5. by   renerian
    I was offered a job as a student on the floor I was working on. I took it after I graduated.

  6. by   EmeraldNYL
    Sometimes the nurse managers talk to my clinical group, sometimes not. We've had lots of recruiters come to school to give us luncheons. I mailed out resumes to a few hospitals and got calls from all of them within about 2 weeks. They asked me a few questions over the phone, like what floor I was interested in, and then they set up an interview. First I interviewed with the HR person, and then the nurse manager of the floor. The places I really liked I went back an additional day to shadow to see how a typical day goes.
  7. by   tinyhands4Him
    It is definately not hard to get a full time position....perhaps the perfect shift on the perfect unit, but not a full time position. At our school we had tons of recruiters visit and bring us lunch while they talked about their hospital, handed out gifts, and applications. At our clinical sites, we checked them out and occasionally they talked to us about postions (all of the ones we did rotations at visited our school). Almost everyone was offered a position on the unit or at least at the hospital where they precepted. I wanted something different so applied to different hospitals online. Resume is key. Confidence of your skills and abilities is another. They are in need of you...sell yourself, but be honest...they will be knocking down your door....I was offered a position at almost every place I applied....I just had to make the decision of what I wanted. Good luck and enjoy your last year in nursing school!
  8. by   fourbirds4me
    A lot of my class were hired before graduation. If we were in a clinical spot and the manager liked what they saw.... they offered us a job. That is how I got hired. They really didn't even have a position open... So I guess that is a reason to be on your toes during clinical.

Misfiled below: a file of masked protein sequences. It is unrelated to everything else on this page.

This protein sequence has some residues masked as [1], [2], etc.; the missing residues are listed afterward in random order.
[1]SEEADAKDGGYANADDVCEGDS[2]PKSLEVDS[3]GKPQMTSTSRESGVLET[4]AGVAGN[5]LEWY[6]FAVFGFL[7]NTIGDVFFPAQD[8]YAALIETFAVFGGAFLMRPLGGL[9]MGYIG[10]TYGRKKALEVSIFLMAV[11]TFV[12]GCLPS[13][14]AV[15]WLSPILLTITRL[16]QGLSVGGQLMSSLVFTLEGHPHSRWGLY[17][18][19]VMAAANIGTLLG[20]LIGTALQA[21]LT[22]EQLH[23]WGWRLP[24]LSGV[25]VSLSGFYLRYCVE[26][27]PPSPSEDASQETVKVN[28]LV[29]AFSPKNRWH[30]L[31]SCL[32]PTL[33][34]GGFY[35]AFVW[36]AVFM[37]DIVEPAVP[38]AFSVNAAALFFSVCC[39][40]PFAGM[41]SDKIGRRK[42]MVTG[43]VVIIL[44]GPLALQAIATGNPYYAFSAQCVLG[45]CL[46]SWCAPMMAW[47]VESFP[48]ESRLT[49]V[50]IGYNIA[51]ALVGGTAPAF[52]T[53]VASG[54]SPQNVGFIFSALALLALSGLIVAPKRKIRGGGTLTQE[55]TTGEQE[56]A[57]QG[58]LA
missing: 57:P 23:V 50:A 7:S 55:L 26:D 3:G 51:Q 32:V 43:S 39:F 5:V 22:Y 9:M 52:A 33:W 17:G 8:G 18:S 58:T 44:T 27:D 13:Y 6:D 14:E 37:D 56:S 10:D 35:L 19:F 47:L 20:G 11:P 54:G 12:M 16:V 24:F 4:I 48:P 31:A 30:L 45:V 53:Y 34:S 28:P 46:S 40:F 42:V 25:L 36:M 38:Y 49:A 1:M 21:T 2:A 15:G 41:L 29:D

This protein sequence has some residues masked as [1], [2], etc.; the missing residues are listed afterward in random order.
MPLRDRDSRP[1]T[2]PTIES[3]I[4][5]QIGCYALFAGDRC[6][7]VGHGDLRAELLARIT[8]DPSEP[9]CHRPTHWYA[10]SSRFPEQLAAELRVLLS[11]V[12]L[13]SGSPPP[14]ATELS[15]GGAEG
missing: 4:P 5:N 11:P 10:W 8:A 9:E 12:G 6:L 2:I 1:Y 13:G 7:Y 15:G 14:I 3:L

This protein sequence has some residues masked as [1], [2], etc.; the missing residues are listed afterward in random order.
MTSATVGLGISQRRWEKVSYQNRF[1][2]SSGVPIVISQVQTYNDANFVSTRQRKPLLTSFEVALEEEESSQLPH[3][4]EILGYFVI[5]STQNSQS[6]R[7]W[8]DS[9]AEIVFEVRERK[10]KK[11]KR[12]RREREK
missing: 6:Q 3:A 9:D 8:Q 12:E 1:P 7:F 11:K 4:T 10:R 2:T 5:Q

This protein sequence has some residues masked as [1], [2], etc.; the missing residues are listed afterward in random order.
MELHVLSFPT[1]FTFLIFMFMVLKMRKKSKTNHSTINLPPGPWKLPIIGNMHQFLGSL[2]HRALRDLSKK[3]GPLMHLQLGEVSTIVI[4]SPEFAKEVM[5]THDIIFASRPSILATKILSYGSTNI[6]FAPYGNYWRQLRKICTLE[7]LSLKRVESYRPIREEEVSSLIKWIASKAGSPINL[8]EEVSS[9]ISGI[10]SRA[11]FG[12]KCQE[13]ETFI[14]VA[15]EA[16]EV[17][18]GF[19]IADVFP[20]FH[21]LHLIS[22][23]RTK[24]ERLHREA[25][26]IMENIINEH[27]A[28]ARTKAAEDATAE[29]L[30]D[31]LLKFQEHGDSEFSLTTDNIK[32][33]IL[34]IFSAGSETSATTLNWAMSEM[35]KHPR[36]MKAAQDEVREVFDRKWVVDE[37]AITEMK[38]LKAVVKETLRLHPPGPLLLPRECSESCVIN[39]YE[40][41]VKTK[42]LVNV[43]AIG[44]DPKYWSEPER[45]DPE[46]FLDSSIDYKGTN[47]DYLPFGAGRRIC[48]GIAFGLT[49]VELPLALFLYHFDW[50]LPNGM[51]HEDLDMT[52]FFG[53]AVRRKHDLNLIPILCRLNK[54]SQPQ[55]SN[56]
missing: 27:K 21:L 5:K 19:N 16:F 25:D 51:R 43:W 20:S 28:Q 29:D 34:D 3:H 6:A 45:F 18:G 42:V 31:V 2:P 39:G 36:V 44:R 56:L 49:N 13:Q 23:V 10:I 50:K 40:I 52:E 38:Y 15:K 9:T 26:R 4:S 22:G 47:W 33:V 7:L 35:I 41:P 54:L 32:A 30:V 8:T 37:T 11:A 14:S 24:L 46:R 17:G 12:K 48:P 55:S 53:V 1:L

Also we had hospitals recruit us at school. They brought us lunch etc...
  9. by   MomNRN
    I too was offered two positions (OB and neuro ICU) after I had done a clinical there. I took the OB position.

    Most of our class had jobs waiting for us when we graduated!
  10. by   zacarias
    Hey all,

    I'm kinda frustrated. I graduated on June 11th and still trying to find a job. Of course I should tell you that just a few weeks ago I decided to stay in the Seattle area. I was planning on moving out of state before that. So I haven't been looking here long.
    I've sent my app to two major hospitals in this area and am awaiting to hear from any nurse managers that may be interested in me. I've talked to both recruiters and it sounds like they want to hire me but the bureaucratic process seems to draw everything out. Anyone experience this?
    I sometimes find the "nursing shortage" to be an elusive concept, especially in the area where I live. Thanks for hearing me out.
  11. by   KristinWW
    Thanks for all the replies! I do not take anything for granted anymore - those of us going for a 2nd degree understand!

    It sounds like the best thing to do is decide in advance where you'd like to wind up, then push to do your clinical in those areas - geographically and specialty area.